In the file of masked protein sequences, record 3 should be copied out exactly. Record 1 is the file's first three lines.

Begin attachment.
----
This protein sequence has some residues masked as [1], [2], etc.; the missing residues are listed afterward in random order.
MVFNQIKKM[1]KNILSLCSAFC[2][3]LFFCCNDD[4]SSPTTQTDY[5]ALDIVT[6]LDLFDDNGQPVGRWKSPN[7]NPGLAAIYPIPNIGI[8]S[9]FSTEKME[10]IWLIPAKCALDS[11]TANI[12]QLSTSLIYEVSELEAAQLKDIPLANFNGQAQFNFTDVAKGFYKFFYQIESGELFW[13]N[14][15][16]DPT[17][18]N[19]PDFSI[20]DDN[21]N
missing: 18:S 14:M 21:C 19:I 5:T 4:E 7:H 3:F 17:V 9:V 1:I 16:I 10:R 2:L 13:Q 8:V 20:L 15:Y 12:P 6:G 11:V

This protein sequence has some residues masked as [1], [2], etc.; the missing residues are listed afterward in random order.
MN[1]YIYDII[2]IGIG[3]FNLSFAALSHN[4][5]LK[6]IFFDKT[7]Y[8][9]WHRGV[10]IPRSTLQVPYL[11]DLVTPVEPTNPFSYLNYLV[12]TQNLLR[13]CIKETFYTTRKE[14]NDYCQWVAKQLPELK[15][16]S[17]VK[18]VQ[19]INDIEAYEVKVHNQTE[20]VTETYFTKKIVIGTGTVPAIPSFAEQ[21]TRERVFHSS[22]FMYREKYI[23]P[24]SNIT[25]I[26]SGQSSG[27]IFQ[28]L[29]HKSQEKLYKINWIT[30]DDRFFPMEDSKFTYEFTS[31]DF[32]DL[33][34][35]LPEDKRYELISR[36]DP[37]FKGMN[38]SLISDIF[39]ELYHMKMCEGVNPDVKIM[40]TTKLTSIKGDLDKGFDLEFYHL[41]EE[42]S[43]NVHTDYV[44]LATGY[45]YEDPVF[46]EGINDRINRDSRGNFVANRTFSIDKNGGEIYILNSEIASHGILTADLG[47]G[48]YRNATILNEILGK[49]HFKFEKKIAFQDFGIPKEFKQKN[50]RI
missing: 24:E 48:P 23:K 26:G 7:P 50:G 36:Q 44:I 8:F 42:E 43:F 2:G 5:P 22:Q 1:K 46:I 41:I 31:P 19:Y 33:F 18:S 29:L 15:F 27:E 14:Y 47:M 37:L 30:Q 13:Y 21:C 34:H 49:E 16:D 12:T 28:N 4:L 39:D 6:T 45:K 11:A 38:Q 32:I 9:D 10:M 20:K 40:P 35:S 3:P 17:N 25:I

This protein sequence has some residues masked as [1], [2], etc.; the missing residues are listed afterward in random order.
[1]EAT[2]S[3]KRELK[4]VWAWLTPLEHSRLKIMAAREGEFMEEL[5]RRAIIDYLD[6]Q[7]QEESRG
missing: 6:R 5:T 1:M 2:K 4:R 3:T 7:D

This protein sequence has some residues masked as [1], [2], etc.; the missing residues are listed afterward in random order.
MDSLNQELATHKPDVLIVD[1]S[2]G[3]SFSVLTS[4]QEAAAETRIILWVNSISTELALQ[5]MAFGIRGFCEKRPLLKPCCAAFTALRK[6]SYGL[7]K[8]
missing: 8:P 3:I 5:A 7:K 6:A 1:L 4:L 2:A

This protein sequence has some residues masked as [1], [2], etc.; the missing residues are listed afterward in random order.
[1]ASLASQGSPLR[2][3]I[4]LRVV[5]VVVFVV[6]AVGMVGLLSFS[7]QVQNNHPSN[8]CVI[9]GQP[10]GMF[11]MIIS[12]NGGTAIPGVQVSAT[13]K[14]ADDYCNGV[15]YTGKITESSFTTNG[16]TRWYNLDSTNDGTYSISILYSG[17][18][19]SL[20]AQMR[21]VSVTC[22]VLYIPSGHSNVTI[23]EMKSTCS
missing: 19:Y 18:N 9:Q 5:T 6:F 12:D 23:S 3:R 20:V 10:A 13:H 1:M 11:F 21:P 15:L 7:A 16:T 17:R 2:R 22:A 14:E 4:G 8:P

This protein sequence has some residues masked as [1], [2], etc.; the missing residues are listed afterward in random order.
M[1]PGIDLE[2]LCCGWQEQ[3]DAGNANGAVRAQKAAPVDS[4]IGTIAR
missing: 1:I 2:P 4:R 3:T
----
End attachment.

This protein sequence has some residues masked as [1], [2], etc.; the missing residues are listed afterward in random order.
[1]EAT[2]S[3]KRELK[4]VWAWLTPLEHSRLKIMAAREGEFMEEL[5]RRAIIDYLD[6]Q[7]QEESRG
missing: 6:R 5:T 1:M 2:K 4:R 3:T 7:D